This Mother’s Day I am thinking about the unique role mothers play in travel.
Traveling As a Kid
When I was a child, my mother would organize a big trip every other year. Sometimes it was a road trip, like the time we drove across the midwest to Yellowstone National Park and Grand Teton in Jackson Hole, Wyoming stopping at Mount Rushmore, and every other tourist trap along the way. In her infinite wisdom, she tried to express that the “Pizza Ranch” somewhere in western South Dakota was not the good lunch spot my father had insisted it would be. She was right. We never forgot.
One trip to Disneyland and San Francisco included every theme park she could find (even Knotsberry Farm.) We didn’t grow up with money but my mother insisted on making travel a priority to show us the things the country had to offer. We never left the country as children, but she gave us a sense of excitement with a trip upcoming we had something to look forward to and something new to learn.
As a complete “av-geek” every chance to get on an airplane was a memorable opportunity. She found ways to work in visits to the Hemingway House in Key West, Florida because she knew I wanted to be a writer, amongst snorkeling in choppy seas (less fun than it sounds.)
She won an all-expenses-paid trip to Hawaii my freshman year of college but was sure to schedule a visit to the U.S.S. Arizona and reflect on Pearl Harbor. At the time, I didn’t have a level of respect and appreciation for what it was, but now, I’m incredibly grateful she included experiences like those in our trips.
My Turn to Show Her The World
When my wife and I moved to England shortly after we married, my parents came over for a visit. We were young and broke but had some of the best memories from that trip. In less than two weeks, as they’d never visited Europe before, we took them to three different cities in England, Paris, Florence, Rome and Milan-ish (Bergamo.) That trip was filled with shared bathroom hotels, refilling water bottles because we couldn’t afford much else, dangerously racing to the train station for a train that was ultimately 30 minutes late in leaving, and eating untold amounts of gelato.
That trip introduced me to my parents in a way I hadn’t known them before, more as friends and rather than authority figures. They played along as I convinced an unsuspecting tourist from New Jersey that I was an archeological tour guide at the Colesseum and that we had “recently just discovered” [leans in close] “the skeletal remains of the world’s only known unicorn.” The tourist was enthralled until we let him in on the joke. We took a bus ride to nowhere for an hour where the Italian driver pulled over and had his lunch in a park. With us on board – for another 30 minutes. We were amateurs figuring it out and it was great.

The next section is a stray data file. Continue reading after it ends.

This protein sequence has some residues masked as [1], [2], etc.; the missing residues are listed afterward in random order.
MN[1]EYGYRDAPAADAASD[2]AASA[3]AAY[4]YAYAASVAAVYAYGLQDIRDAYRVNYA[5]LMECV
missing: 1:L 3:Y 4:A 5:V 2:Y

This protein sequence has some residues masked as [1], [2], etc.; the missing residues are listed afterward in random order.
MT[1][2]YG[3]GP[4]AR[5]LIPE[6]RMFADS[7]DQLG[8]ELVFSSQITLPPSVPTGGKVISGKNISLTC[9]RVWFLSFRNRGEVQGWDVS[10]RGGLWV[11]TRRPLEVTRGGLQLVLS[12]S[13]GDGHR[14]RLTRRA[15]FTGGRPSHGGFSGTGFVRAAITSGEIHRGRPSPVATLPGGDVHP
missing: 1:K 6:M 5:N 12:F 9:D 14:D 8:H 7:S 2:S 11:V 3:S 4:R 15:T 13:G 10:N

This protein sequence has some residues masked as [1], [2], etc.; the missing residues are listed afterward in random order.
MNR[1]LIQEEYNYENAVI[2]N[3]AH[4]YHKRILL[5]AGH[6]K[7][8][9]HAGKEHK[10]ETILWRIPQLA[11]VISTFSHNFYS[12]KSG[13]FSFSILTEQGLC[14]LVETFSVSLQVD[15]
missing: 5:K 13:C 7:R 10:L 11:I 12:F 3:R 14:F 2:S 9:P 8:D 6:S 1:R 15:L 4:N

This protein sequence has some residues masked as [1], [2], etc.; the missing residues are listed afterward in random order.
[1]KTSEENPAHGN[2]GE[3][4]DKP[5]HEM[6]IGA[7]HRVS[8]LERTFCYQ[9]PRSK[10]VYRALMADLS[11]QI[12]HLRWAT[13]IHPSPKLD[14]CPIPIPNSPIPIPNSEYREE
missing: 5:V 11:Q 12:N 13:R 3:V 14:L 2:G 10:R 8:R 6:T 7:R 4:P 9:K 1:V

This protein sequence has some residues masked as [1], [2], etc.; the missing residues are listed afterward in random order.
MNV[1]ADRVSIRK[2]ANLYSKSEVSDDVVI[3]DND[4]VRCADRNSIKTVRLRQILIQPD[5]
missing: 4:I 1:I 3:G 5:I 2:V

We stumbled into a random alley to see a dimly lit restaurant and had one of the most memorable meals of our lives. We saw the Eiffel Tower, the Leaning Tower of Pisa, and the cabins of many RyanAir 737s.
Later, I used my miles to bring her and my brother on a trip to Asia. We saw her politely struggle through a Sichuan tripe dish, endure a rainy day at Hong Kong’s Peak covered in fog, and went island-hopping in Thailand. I’ll never forget being treated like royalty at the Grand Hyatt Erawan in Bangkok, picked up in a Mercedes, and checked in from our suite. We introduced her to her first business class experience and Cathay Pacific’s The Pier and were able to show her the things she never knew thought she’d do.
It was an amazing experience to show her some of our favorite places in the world.
My Wife Is A Mom Travel Expert
Seeing my wife travel with our daughter has been an eye-opening experience. When Lucy was just eight weeks old we took her on her first international flight to Curaçao with her mother. Exhausted, Carly sat upright caring for our daughter as we flew for hours in the early morning. Later that year on the aforementioned trip to Asia with my mother, my wife took care of our 11-month-old daughter who fell terribly ill during a 16-hour flight to Hong Kong.
Somehow, she always managed to carry necessities like a bottle of water or a new toy for Lucy to discover when things like that completely evade me. She’s a traveler that became a mother and pulled them both off simultaneously. She did the research for strollers and entry requirements, she still carries all six of our passports (two each due to visas in old passports.) When I was selfishly absorbed in a movie or a meal, she was cutting our daughter’s food and watching Disney films.
It’s complicated to travel with children, but both motherhood and travel have always come naturally to her, as has the amalgamation of the two.
This year, I’m thinking of the Mother’s Day gifts I’d like to give them both. My mom loves beach vacations and I wish I was taking her on one of those this year instead of spending it apart. I’d rather treat my wife to a walking tour of the medina in Marrakech than a Hallmark card but we aren’t quite there yet. Until then, I enjoy reflecting on both of their travel journeys as mothers occupying a special and difficult role.
What do you think? Do you have any special traveling memories with your mother or the mother of your children?